Lances, and Carbines haue like vse in following the victory, and chase. But while the enemy standeth, lances are best employed a∣gainst shot, and carbines against pikes. But yet must they take heed, how they do inuest them. In discouering the enemy, and fetching in of victualles, and brideling the enemies forragers, both lances, and carbins, and archebuziers on horsebacke would be ioyned toge∣ther. But carbins, and argoletiers are to take heede that they come not neere the lances of the enemy, lest they make holes in their hor∣ses sides, if no worse. Where the enemy is in disorder there al sorts of horsemen may do seruice. At Cerisoles after that the shot had made way in the enemies battell, the French entred with their horse a∣mong them, and ouerthrew them.

Pikes are the onely defence of footemen against horsemen, if they be taken in plaine ground. Yet doe I not thinke it good, that there should be such numbers of pikes in our armies, as is vsed. For that vse excepted, which I spake of, I see no other great profite they haue. For execution is seldome doone by pikes. Sometime I grant pikes do charge other pikes, but it is not the piquier, that maketh the slaughter. In woodes and shrubbie or brushie groundes, these kinde of long weapons are vnprofitable, and vnweldie. The Germanes by the disaduantage of their long pikes, d being taken in such ground were ouerthrowen by Germanicus, and the Romane targettiers. In straites likewise when souldiers come to lay handes, and haue prize ech on other, long pikes can∣not*Page  186not bea managed; as the experience of the Romanes fighting a∣gainst the Germanes, and Macedonians armed with long weapons teacheth vs. Further the assailants in assaults of townes, and forts haue small vse of them. For there is no vse of horsemen there great∣ly; against which pikes are good: neither do the defendants great∣ly vse them, saue in the breach. Pikemen are too heauie armed to pursue others, and without shot they cannot well garde themselues, either against shot, or targets. At Muscleborough field a fewe shot opened the Scottish squadrons of pikes, for those that folowing af∣ter inuested them. And likewise did the French arquebuziers at Cerisoles deale with the lancequenets, among whose battelles ma∣king lanes, they gaue entrance to the horsemen, that presently charged them. And so little defence there is in that weapon, that not onely the Biscaine buckelers entred within them at the battaile ofbRauenna, where they made a foule tailliada and slaughter, but also the Counte of Carmignola, dismounting himselfe and his company, entred among the squadrons of the Switzers pikes, and cut them in peeces in an other encounter in Lombardie. The Romanes dealing with thecMacedonian pikes both in the warres with Philip, and Perseus kings of Macedonia, and of Antiochus king of a great part of Asia, neuer feared to enter vpon them with their targets, nor made reckoning of that weapon. And not with∣out cause. For who seeth not, the strength and effect of the pike being in the point, that as soone as targettiers, or other armed men enter among pikes; the piquiers throwe downe their pikes, and take them to their other weapons? the Portugalles did perceiue by the experience of that fight with the Moores where Sebastian their king was slaine, that fewer pikes would haue serued, and o∣ther weapons done better effects.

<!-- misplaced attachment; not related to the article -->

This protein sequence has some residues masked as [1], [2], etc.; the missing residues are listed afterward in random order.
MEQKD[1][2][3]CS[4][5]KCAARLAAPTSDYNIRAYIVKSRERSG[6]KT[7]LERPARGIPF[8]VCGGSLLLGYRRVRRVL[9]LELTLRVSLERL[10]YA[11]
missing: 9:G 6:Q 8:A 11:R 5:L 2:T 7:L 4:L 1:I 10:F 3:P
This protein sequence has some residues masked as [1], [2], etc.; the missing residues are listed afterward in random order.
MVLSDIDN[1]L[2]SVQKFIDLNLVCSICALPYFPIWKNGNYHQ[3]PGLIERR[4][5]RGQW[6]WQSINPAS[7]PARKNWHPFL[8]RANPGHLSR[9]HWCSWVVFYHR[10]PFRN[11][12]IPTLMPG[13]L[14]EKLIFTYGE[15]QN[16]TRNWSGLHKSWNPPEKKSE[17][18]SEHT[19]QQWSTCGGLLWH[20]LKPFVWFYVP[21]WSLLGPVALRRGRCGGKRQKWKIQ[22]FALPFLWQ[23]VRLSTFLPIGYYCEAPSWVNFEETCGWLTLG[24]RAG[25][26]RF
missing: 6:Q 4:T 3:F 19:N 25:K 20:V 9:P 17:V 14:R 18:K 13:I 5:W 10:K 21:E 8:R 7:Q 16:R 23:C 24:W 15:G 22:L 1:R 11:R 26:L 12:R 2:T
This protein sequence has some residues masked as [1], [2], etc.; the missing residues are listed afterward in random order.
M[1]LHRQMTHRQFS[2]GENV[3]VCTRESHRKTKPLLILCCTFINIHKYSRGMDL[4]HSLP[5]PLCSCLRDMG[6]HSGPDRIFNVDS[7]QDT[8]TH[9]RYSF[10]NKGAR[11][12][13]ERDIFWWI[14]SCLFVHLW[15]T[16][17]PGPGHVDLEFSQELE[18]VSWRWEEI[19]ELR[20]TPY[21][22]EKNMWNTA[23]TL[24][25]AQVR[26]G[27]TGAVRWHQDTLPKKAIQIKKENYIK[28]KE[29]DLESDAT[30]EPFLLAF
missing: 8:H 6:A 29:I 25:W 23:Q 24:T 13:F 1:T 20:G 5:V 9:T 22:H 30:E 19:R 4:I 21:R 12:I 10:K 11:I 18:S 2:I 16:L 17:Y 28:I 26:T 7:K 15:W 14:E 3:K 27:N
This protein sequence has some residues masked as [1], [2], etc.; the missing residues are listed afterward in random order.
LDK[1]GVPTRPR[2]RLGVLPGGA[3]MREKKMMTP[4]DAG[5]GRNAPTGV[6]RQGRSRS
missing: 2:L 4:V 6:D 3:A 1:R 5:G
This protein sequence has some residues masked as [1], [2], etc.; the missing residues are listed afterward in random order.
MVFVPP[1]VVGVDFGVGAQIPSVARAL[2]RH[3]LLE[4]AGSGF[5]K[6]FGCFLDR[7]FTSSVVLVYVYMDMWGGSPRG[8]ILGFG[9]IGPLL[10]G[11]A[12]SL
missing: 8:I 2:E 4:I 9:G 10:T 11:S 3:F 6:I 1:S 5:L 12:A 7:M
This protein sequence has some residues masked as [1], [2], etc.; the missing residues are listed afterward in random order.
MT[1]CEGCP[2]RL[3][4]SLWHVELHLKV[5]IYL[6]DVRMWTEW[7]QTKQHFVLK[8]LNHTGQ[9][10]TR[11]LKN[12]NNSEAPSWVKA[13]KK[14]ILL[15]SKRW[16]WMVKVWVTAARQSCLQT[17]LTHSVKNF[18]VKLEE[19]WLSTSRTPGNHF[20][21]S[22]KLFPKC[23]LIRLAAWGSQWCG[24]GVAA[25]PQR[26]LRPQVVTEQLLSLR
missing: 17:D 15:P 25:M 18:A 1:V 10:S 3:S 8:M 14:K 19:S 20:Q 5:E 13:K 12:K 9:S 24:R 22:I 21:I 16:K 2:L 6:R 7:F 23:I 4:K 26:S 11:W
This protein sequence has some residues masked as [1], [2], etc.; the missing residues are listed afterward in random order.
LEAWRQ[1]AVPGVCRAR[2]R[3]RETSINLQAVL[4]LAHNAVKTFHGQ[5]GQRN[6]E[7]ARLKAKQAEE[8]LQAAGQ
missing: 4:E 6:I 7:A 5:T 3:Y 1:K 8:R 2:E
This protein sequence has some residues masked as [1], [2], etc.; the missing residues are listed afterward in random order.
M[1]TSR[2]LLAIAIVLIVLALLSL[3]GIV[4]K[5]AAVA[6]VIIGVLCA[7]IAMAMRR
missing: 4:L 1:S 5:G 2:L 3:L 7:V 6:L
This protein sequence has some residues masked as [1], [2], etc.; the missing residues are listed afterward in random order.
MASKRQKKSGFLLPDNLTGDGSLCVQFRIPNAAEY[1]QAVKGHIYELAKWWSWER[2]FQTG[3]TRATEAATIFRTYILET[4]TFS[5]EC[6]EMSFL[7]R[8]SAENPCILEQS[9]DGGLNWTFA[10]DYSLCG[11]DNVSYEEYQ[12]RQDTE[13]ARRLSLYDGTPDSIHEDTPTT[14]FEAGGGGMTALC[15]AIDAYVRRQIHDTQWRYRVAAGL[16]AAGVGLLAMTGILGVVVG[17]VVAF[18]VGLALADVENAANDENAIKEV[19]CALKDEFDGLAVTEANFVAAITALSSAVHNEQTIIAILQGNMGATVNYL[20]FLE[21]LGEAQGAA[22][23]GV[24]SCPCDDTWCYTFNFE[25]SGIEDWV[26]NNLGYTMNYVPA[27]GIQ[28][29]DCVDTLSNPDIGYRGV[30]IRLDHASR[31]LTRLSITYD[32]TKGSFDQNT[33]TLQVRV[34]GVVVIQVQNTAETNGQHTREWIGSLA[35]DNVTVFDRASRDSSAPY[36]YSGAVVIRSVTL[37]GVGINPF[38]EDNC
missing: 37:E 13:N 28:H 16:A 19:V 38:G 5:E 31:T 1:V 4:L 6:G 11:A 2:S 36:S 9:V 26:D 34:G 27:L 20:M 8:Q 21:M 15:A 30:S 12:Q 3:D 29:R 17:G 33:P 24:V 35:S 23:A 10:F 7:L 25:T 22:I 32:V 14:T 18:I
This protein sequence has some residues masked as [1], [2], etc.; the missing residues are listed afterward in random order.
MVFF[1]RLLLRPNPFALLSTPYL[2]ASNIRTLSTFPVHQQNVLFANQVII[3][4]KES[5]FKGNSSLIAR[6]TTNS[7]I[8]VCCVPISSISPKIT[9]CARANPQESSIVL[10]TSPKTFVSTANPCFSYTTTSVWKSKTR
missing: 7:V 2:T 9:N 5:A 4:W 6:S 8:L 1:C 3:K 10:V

The Switzers that are for the most part piquiers, will not march anie whither without their companies of shot attending on them, for their garde. At Moncontour the Almaine piquiers abando∣ned of their shot, were miserably shot to death most of them. For this cause I would haue onely so many pikes as woulde serue for the defence of the army against the enemies horse. The French∣men haue but ten pikes to euery companie of shot, which is too lit∣tle; yea and sometimes they haue no pikes at all. But he is abused that maketh the French precedentes, and examples to followe Page  187in any practice of warre.